Subway's Climate-Friendly Program Comes With A Major Caveat

While food is a necessary (and delicious) part of our everyday life, there's no question that restaurants make an impact on the environment. Research from Carnegie Mellon University shows that dining spots contribute significantly to air pollution in their immediate areas due to the exhaust generated from their kitchens, according to the Association of American Universities. And a 2019 Japanese study found that higher carbon footprints among families correlated with higher consumption of alcohol, sugary foods, and restaurant meals (via EurekAlert!).

However, all hope is not lost, and there are measures that hospitality operators can take to reduce their carbon emissions. OpenTable recommends partnering with suppliers that use sustainable and ethical methods, buying in bulk from local producers, and choosing environmentally-friendly packaging. Gloria Food also advises restaurants to reduce food waste by improving inventory management, offering more plant-based menu items, and using less water. And these suggestions are just the tip of the iceberg.

Subway has been on a transformation journey, and that appears to include decreasing its ecological footprint and conserving the earth. The company implemented its own sustainability plan because it states that it believes in the importance of combating climate change and its effects through measures based on science. Although the sandwich chain has taken steps in the right direction, its program comes with its fair share of criticisms.

Subway relies partly on franchisees for sustainability

Subway's sustainability program states that it's helping franchisees and suppliers adopt the technological advances necessary to minimize their energy usage and emissions while it studies how to properly assess these issues and address them. This is a step in the right direction, but aside from being a little vague, The Spoon points out that this policy puts most of the burden on franchisees' shoulders to make changes.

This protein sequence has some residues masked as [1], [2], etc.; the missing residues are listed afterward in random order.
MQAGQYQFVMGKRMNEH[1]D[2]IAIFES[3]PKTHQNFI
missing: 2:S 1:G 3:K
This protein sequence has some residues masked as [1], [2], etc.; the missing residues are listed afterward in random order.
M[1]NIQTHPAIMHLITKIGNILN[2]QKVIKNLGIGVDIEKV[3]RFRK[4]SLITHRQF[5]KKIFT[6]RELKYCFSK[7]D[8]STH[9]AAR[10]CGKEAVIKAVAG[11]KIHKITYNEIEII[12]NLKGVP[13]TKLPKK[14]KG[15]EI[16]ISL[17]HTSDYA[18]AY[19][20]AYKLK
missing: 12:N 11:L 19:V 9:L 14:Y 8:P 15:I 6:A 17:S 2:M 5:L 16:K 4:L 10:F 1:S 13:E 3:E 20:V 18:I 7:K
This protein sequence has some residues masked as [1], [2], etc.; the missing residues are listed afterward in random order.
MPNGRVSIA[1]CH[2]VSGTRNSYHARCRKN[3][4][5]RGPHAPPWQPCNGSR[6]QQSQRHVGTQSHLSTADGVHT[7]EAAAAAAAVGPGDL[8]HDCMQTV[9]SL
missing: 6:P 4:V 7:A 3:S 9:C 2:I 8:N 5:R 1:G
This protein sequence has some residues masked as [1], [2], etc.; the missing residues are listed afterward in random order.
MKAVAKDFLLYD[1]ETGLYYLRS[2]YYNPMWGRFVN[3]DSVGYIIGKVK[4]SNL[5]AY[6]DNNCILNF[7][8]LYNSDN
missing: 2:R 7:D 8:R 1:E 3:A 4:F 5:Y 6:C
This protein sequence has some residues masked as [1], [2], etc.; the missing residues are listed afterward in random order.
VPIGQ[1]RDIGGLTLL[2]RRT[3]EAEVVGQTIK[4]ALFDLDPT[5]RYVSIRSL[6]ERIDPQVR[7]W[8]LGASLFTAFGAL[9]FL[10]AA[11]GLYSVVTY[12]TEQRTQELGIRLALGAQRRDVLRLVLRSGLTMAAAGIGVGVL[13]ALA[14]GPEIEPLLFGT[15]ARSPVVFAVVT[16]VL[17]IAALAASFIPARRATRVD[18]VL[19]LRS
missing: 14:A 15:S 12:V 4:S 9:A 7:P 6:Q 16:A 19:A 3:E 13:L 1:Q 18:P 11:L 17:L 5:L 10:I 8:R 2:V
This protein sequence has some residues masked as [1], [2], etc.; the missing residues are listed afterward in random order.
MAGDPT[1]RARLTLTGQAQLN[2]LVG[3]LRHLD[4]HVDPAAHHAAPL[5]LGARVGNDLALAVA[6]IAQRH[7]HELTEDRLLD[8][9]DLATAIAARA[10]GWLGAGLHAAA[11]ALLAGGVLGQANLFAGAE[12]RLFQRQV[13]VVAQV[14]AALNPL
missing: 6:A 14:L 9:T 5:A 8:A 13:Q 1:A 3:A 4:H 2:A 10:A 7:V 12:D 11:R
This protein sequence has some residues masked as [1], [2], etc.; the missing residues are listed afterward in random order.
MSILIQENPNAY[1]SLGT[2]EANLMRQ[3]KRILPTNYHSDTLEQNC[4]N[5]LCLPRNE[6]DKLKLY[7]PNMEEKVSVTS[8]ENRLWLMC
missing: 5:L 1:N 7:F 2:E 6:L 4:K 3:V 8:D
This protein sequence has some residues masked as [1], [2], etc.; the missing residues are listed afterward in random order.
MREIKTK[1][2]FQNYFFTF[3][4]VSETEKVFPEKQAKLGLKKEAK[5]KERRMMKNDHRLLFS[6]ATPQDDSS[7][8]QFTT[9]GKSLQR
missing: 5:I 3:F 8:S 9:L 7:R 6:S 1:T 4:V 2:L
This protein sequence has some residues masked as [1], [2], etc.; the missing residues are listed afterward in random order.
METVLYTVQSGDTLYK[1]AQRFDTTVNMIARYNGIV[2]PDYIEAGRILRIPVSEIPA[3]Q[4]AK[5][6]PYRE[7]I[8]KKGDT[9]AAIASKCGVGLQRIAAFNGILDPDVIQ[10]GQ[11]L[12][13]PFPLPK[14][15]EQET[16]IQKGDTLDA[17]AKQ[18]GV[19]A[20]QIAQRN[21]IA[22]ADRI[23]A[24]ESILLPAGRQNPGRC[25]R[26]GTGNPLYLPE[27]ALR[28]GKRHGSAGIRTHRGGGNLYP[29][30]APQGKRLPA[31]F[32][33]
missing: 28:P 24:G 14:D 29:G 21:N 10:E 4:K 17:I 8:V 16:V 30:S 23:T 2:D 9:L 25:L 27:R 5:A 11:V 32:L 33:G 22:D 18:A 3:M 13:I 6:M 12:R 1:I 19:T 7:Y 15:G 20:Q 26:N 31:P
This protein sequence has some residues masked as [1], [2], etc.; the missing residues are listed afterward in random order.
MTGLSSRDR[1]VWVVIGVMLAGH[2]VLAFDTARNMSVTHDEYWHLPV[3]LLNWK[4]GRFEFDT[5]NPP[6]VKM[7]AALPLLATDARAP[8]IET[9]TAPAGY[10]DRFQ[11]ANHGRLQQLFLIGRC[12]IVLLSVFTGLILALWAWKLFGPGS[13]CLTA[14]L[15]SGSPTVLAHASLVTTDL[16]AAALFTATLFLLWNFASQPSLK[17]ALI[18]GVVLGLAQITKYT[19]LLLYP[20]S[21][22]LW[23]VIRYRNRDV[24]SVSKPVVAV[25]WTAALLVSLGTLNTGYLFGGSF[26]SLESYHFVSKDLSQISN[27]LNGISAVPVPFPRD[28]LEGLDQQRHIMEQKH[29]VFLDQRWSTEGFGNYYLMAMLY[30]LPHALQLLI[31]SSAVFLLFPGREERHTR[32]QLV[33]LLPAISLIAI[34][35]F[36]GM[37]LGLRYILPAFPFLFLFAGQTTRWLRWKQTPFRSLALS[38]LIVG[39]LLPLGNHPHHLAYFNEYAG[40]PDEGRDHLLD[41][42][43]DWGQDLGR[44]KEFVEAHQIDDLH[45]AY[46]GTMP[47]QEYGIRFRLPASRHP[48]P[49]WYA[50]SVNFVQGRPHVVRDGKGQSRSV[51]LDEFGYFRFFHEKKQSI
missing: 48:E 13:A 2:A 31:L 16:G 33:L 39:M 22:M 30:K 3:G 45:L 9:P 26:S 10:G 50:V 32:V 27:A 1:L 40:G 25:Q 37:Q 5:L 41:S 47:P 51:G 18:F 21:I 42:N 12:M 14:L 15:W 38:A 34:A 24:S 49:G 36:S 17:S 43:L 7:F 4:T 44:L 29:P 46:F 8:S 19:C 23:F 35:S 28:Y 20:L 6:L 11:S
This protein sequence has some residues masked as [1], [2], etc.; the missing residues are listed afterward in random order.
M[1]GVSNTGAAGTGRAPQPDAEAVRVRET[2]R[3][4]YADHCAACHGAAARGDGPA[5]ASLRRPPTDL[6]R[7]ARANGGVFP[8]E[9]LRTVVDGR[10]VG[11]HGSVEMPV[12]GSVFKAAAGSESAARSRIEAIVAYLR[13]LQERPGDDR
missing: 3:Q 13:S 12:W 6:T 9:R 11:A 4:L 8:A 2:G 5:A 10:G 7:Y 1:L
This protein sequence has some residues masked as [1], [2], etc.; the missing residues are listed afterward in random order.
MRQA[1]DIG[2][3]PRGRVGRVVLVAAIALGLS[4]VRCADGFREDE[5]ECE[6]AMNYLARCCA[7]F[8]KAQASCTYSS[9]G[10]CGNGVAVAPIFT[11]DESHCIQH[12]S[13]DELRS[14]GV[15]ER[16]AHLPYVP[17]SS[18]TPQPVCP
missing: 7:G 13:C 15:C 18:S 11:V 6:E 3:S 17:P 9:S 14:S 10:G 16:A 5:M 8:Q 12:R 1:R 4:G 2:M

And it turns out that the fast-food company hasn't always had the best relationship with its franchise operators. In 2021, a group of them banded together to write an open letter to Subway owner Elisabeth Deluca, claiming the company did not allow them to source high-quality tuna — which has faced claims of being fake – or get fresh produce daily, among other allegations. A scathing segment on "Last Week Tonight with John Oliver" detailed how Subway allows its franchisees to open stores near each other, thus creating competition while increasing the corporation's profits (via Rolling Stone).

When it comes to sustainability practices, it's a little murky as to how exactly the company helps franchisees. Subway's corporate commitment states that it believes employing good and ecologically-friendly business initiatives leads to great profitability for its franchise operators as well as other results. It also gives an overview of its environment-related policies and measures, such as helping franchisees with restaurant design for waste reduction, but there may be room to grow when helping these stakeholders.